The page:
Predictors of Service Use for Mental Health Problems Among British Schoolchildren
Article first published online: 9 MAY 2007
© 2007 Association for Child and Adolescent Mental Health
Child and Adolescent Mental Health
Volume 13, Issue 1, pages 32–40, February 2008
How to Cite
Ford, T., Hamilton, H., Meltzer, H. and Goodman, R. (2008), Predictors of Service Use for Mental Health Problems Among British Schoolchildren. Child and Adolescent Mental Health, 13: 32–40. doi: 10.1111/j.1475-3588.2007.00449.x
- Issue published online: 9 MAY 2007
- Article first published online: 9 MAY 2007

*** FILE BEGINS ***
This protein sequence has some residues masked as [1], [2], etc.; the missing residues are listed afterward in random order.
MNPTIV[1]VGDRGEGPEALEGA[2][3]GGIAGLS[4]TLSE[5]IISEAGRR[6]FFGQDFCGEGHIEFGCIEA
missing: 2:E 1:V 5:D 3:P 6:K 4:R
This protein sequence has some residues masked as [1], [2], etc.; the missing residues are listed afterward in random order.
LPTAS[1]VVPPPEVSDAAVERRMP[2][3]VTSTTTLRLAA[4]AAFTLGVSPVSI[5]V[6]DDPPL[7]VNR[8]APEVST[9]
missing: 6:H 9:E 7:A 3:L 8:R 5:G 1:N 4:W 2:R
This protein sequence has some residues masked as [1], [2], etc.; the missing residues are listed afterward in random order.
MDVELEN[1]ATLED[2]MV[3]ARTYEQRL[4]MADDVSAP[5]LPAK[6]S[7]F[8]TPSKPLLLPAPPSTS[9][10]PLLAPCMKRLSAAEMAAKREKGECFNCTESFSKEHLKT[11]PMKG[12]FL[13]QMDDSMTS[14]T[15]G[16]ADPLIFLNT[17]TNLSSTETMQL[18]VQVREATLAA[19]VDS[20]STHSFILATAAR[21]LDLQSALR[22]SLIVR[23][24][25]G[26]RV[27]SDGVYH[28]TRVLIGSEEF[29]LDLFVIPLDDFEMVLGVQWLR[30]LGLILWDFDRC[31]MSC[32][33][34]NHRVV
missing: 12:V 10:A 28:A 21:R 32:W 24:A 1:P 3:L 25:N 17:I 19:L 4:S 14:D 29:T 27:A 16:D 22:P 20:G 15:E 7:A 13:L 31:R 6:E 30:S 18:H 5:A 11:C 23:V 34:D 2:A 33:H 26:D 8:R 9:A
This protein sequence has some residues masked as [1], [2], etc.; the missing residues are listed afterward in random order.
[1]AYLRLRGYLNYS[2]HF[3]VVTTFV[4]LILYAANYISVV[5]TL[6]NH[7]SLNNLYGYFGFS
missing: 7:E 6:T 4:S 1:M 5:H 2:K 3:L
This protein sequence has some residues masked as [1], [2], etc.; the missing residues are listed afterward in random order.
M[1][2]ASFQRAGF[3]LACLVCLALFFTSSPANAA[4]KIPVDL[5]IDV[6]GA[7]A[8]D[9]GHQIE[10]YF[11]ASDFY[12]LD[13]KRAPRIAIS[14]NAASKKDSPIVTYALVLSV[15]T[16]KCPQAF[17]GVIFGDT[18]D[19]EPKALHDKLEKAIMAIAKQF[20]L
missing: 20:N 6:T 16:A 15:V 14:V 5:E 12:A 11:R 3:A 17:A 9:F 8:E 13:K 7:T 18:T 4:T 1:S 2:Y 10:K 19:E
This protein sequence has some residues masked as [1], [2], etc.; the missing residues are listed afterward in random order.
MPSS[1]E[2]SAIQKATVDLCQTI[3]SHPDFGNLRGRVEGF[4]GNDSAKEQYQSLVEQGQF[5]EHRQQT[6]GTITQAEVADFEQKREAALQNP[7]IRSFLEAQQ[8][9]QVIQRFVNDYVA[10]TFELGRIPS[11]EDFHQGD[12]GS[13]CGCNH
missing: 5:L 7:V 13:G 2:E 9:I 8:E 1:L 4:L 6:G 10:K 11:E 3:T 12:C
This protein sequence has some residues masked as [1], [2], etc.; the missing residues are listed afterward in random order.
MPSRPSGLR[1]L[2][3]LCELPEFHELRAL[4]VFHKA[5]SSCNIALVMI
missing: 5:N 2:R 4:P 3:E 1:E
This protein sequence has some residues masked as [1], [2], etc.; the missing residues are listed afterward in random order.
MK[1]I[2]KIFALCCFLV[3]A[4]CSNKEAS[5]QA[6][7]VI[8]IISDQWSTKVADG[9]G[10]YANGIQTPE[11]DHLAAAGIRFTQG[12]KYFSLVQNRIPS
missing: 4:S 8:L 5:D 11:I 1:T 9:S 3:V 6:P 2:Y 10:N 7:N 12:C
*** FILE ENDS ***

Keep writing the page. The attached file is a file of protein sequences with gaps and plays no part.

- Service use;
- child and adolescent mental health;
Background: Most previous studies of service use in relation to mental health have examined services in the USA. We wanted to provide up-to-date findings from a general population sample of British schoolchildren.
Method: A total of 2461 children aged 5–15 from the 1999 British Child and Adolescent Mental Health Survey were followed up for 3 years. We examine the relationship between a wide variety of potential predictors gathered in 1999 and the use of services over the following 3 years.
Results: Contact with most services was predicted by three factors: the impact of psychopathology; contact with teachers or primary health care; and parents’ and teachers’ perceptions that the child had significant difficulties. Other predictors were specific to each service.
Conclusions: Education of parents, teachers and other important adults might increase the proportion of children with impairing psychiatric disorders reaching services.